NYT fact checker missed statement about Palin in 2017 op-ed
A New York Times fact checker said in court Monday that she had not looked into a 2017 op-ed’s claim of a clear link between a map released by Sarah Palin’s political action committee and the 2011 mass shooting that injured Rep. Gabby Giffords.
Eileen Lepping, who appeared in Palin’s trial in Manhattan federal court against The Times via video, said the error could be attributed to a “combination of things”, including that she worked quickly because she respected delays.
Lepping was responding to questions from Judge Jed Rakoff, who asked him about the fact-checking process so that he clearly understood the answers she gave during her testimony to attorneys for Palin and the Times.
Rakoff asked her about particular lines in the op-ed, including the claim there was a ‘clear’ link that showed the 2011 shooting was politically instigated by a map released by the action committee. Palin’s politics.
The map showed congressional districts, including Giffords, under stylized crosshairs that looked like rifle sights.
“Is that because those aren’t the kinds of facts you’re checking, or was that an oversight or what?” Rakoff asked.
“It could have been a combination of things… I was checking things quickly on schedule… my reading led me not to have looked at this specifically,” Lepping replied.
“I did my best in the time I had,” she added.
Palin sued the Times in 2017 over the editorial titled “America’s Lethal Politics” and published after a gunman opened fire on congressional Republicans at a Northern Virginia baseball field.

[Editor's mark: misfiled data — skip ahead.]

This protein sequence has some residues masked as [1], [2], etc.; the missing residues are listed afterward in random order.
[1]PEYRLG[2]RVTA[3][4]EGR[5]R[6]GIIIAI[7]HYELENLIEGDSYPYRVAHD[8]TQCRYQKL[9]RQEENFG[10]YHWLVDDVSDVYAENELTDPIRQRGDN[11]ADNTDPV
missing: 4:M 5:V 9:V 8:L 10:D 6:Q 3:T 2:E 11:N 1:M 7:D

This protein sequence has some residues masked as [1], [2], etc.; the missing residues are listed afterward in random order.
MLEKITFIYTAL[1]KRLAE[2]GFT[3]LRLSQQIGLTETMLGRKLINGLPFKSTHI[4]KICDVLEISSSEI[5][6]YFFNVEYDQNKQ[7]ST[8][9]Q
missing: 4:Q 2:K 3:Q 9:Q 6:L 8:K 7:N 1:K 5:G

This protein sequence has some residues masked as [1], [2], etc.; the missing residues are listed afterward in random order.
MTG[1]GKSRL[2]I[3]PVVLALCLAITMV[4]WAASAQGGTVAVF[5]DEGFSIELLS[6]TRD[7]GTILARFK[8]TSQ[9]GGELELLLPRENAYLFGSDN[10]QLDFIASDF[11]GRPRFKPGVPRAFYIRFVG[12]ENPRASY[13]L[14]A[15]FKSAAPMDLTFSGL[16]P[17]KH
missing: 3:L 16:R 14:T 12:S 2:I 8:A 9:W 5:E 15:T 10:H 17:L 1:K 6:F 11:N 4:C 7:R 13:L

The editorial mentioned the mass shooting in Arizona years earlier and claimed that “the link to political incitement was clear”.
“Prior to the shooting, Sarah Palin’s Political Action Committee circulated a map of targeted electoral districts that put Ms. Giffords and 19 other Democrats under a stylized crosshair,” the editorial read.
Lepping said Monday that the morning after the op-ed was published, she reviewed a police report indicating the Arizona shooter was not politically motivated. The Times corrected the editorial the day after it was published.
In a statement last week, a Times spokesperson said the error was unintentional and Palin’s lawsuit was without merit.
“In this lawsuit, we seek to reaffirm a fundamental principle of American law: public figures should not be allowed to sue for defamation to punish unintentional errors by news organizations,” the spokesperson said.
“We published an editorial on an important topic that contained an inaccuracy. We have set the record straight with a correction,” they added.
James Bennet, the former editorial page editor, is named as a defendant in the lawsuit and is expected to testify at trial later this week.